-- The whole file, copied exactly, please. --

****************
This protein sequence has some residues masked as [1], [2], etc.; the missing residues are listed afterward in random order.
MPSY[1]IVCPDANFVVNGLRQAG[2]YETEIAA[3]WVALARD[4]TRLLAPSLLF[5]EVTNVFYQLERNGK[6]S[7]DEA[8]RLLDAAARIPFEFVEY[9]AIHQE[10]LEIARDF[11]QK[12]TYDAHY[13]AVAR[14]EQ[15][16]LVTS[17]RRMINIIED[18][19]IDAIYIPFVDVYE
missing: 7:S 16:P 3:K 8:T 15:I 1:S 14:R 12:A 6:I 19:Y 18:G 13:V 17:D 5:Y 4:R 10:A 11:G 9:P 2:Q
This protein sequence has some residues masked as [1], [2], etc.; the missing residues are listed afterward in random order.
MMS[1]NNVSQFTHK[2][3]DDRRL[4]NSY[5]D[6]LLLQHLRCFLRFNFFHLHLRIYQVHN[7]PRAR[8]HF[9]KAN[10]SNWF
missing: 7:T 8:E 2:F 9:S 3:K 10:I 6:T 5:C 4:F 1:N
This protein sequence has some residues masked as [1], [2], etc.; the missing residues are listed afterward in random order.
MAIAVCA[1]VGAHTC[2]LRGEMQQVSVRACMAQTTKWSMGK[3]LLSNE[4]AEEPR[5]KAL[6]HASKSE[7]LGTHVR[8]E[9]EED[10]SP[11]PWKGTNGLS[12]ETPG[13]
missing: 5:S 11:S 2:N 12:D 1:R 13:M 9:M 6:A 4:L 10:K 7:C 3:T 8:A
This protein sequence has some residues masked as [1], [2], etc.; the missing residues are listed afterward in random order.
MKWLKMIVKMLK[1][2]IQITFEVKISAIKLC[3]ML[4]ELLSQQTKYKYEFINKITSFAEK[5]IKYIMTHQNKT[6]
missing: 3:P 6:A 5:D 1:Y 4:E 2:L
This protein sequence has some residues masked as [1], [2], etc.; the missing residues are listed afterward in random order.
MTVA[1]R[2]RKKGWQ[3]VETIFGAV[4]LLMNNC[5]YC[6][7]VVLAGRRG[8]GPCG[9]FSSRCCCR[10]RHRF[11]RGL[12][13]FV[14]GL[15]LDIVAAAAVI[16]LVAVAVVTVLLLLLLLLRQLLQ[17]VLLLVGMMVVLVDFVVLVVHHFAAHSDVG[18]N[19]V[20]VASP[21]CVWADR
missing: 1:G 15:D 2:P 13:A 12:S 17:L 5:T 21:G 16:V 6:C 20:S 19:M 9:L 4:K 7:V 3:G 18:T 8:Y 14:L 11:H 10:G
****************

This protein sequence has some residues masked as [1], [2], etc.; the missing residues are listed afterward in random order.
MPSY[1]IVCPDANFVVNGLRQAG[2]YETEIAA[3]WVALARD[4]TRLLAPSLLF[5]EVTNVFYQLERNGK[6]S[7]DEA[8]RLLDAAARIPFEFVEY[9]AIHQE[10]LEIARDF[11]QK[12]TYDAHY[13]AVAR[14]EQ[15][16]LVTS[17]RRMINIIED[18][19]IDAIYIPFVDVYE
missing: 7:S 16:P 3:K 8:T 15:I 1:S 14:R 12:A 6:I 19:Y 18:G 13:V 17:D 5:Y 4:R 10:A 11:G 9:P 2:Q
This protein sequence has some residues masked as [1], [2], etc.; the missing residues are listed afterward in random order.
MMS[1]NNVSQFTHK[2][3]DDRRL[4]NSY[5]D[6]LLLQHLRCFLRFNFFHLHLRIYQVHN[7]PRAR[8]HF[9]KAN[10]SNWF
missing: 7:T 8:E 2:F 9:S 3:K 10:I 6:T 5:C 4:F 1:N
This protein sequence has some residues masked as [1], [2], etc.; the missing residues are listed afterward in random order.
MAIAVCA[1]VGAHTC[2]LRGEMQQVSVRACMAQTTKWSMGK[3]LLSNE[4]AEEPR[5]KAL[6]HASKSE[7]LGTHVR[8]E[9]EED[10]SP[11]PWKGTNGLS[12]ETPG[13]
missing: 5:S 11:S 2:N 12:D 1:R 13:M 9:M 6:A 4:L 10:K 7:C 3:T 8:A
This protein sequence has some residues masked as [1], [2], etc.; the missing residues are listed afterward in random order.
MKWLKMIVKMLK[1][2]IQITFEVKISAIKLC[3]ML[4]ELLSQQTKYKYEFINKITSFAEK[5]IKYIMTHQNKT[6]
missing: 3:P 6:A 5:D 1:Y 4:E 2:L
This protein sequence has some residues masked as [1], [2], etc.; the missing residues are listed afterward in random order.
MTVA[1]R[2]RKKGWQ[3]VETIFGAV[4]LLMNNC[5]YC[6][7]VVLAGRRG[8]GPCG[9]FSSRCCCR[10]RHRF[11]RGL[12][13]FV[14]GL[15]LDIVAAAAVI[16]LVAVAVVTVLLLLLLLLRQLLQ[17]VLLLVGMMVVLVDFVVLVVHHFAAHSDVG[18]N[19]V[20]VASP[21]CVWADR
missing: 1:G 15:D 2:P 13:A 12:S 17:L 5:T 21:G 16:V 6:C 20:S 19:M 9:L 4:K 7:V 3:G 18:T 8:Y 14:L 11:H 10:G